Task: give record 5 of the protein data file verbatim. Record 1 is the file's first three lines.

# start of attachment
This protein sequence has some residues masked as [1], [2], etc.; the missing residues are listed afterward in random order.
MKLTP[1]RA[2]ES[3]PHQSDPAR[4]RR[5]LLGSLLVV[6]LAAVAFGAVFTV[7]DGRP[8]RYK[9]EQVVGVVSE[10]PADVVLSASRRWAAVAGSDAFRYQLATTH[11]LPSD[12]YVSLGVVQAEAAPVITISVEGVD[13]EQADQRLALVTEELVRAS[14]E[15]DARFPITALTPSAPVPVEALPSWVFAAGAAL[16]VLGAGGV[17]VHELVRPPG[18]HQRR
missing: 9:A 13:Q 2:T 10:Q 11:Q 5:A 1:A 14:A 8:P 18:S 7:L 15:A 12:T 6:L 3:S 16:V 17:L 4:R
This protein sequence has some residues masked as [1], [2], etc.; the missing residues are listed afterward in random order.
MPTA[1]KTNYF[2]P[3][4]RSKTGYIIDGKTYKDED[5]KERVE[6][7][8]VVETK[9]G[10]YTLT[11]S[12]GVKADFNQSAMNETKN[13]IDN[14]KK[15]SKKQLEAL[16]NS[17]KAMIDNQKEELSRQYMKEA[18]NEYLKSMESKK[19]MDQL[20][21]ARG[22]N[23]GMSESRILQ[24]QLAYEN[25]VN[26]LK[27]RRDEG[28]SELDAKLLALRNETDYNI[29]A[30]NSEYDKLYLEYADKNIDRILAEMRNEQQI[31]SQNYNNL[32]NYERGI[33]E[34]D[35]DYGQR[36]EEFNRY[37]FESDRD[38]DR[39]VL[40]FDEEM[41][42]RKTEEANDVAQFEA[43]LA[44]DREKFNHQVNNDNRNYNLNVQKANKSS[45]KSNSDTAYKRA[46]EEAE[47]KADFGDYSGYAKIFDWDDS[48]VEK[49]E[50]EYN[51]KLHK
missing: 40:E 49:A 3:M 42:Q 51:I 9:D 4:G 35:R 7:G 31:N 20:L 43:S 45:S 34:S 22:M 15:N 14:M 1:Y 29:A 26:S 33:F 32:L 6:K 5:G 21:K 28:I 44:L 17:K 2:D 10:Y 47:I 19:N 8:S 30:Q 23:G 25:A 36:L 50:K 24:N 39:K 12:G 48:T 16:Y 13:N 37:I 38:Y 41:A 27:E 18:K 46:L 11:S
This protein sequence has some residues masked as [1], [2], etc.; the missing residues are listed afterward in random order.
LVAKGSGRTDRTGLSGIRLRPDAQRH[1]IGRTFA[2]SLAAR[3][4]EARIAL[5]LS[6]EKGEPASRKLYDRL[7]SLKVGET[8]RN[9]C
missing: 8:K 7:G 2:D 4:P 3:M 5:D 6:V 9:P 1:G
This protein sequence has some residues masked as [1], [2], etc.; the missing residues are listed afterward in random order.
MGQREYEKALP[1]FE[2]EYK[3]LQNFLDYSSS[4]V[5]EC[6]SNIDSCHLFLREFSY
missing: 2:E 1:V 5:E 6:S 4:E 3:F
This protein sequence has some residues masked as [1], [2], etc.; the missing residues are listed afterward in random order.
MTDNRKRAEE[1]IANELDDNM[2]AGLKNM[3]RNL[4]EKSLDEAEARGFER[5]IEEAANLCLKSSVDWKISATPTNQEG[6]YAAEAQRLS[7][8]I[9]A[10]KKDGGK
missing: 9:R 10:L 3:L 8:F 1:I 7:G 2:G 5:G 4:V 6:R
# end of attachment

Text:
This protein sequence has some residues masked as [1], [2], etc.; the missing residues are listed afterward in random order.
MTDNRKRAEE[1]IANELDDNM[2]AGLKNM[3]RNL[4]EKSLDEAEARGFER[5]IEEAANLCLKSSVDWKISATPTNQEG[6]YAAEAQRLS[7][8]I[9]A[10]KKDGGK
missing: 9:R 10:L 3:L 8:F 1:I 7:G 2:G 5:G 4:V 6:R